She finds out that Marianne, the wife of Tony may die in childbirth and decides to hide it from Tony as well. All of her schemes are exposed to Tony on the same day that he learns that Marianne dies after giving birth to twins, Eve and Alexandra. He shoots his mother and goes plumb crazy and has to be lobotomized to keep him calm.

 

Eve is the evil one and tries to kill Alexandra several times from the tender age of five, and every time Alexandra narrowly escapes. Several times over.

 

When Eve goes wild with men and seduces a long time friend of Kate, her gig is up and she is cut off with a tiny allowance. She plots revenge and meets a gorgeous hunk of a man called George Mellis with a vicious temper. Perfect. She plans to “give” Alexandra to that man.

 

The scheming evil of Eve comes out well even in this fluffy narration. The plan is set in motion and Alexandra is hooked hopelessly by George Mellis. Marries him too.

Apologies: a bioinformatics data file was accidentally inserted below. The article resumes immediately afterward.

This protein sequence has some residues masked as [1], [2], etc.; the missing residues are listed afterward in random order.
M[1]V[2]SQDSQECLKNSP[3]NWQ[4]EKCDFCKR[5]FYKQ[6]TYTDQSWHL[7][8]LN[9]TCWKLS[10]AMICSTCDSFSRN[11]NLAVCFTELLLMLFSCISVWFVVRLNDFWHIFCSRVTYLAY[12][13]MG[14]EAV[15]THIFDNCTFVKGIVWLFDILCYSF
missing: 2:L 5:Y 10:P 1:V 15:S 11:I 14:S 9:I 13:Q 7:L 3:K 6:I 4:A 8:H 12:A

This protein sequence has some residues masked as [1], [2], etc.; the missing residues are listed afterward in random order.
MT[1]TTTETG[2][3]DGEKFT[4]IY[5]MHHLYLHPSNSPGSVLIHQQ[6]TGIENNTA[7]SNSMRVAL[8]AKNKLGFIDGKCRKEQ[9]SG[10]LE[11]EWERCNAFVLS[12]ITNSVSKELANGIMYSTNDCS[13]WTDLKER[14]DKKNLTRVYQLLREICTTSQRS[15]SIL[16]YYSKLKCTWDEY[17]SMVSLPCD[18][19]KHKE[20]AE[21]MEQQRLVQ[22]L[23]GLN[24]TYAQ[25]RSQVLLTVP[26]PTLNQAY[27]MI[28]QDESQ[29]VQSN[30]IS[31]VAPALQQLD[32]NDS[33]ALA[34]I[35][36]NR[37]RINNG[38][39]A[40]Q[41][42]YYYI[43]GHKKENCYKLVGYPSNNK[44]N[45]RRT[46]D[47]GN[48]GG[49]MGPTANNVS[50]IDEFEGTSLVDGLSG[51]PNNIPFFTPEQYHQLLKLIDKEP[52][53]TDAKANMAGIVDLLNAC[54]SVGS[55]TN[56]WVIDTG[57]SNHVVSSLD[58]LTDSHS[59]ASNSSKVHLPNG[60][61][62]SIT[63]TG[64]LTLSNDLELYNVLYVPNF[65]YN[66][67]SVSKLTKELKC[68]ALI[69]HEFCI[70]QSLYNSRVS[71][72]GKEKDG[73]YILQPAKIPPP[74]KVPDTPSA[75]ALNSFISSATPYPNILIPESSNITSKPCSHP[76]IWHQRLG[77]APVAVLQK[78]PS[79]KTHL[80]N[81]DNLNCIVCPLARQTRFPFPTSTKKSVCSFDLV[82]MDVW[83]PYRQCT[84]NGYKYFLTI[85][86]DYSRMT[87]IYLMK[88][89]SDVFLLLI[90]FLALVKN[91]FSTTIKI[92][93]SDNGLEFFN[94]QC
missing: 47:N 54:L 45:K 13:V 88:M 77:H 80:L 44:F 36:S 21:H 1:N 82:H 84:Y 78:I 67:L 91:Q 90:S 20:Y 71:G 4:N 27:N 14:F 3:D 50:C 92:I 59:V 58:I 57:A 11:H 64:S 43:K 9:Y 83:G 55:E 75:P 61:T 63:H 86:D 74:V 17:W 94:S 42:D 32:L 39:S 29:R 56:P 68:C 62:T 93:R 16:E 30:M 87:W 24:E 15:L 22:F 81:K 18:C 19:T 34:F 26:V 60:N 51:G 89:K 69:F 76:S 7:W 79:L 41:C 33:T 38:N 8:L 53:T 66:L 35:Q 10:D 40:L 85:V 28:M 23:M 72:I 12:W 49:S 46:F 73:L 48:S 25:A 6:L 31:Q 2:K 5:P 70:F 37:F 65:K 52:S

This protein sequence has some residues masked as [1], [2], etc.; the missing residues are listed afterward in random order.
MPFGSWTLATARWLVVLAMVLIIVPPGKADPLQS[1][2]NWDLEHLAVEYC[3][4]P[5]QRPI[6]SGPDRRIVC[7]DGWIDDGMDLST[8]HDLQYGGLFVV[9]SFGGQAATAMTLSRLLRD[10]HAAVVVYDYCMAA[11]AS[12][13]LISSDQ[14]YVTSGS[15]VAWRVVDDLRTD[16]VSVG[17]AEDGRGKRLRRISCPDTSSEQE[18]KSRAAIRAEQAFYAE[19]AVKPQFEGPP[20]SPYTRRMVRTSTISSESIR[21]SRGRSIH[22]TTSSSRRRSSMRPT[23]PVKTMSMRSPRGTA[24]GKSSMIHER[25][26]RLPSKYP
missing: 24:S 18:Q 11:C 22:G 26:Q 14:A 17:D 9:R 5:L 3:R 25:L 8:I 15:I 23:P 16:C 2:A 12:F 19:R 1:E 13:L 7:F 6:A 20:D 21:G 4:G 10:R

George and Eve plot to take all the money of Kate after killing Alexandra. When Kate hears that Eve was near death and “out of concern” for her grandmother, wanted to keep it secret, she has a change of heart and takes her back in life. George knows that he may be written out of everybody’s life and wants to go ahead and kill Alexandra anyway, and the plot turns are brilliant.

 

When George Mellis takes Alex out on the boat to execute his evil plan anyway, knowing that if he did not, he himself would be sidelined by Eve, he is outwitted and outplayed completely by Eve.

 

The ending is exhilerating too. How Alexandra finds happiness, how Eve ends up, how Kate keeps planning tirelessly for the best of the company – it is all written brilliantly.

 

Sure, this is fluff. But good, absorbing, fluff.  8/10

– – Krishna

February 25, 2017

Book: The Lords Of The North by Bernard Cornwell

Filed under: Books — Tags: , , , , — krishnafromtoronto @ 9:33 pm

imageThe Lords of the North is the third in the Anglo Saxon series and follows The Last Kingdom, and The Pale Horseman. This continues the story via Uhtred, the central but invented character.

 

Uhtred buries his treasure because he has to leave for Babbenburg, his childhood home.  He reaches the place and goes to see the king, pretending to be another man in Alfred’s army. He is however exposed by the priest and realizes that he is among his old enemies, unmasked.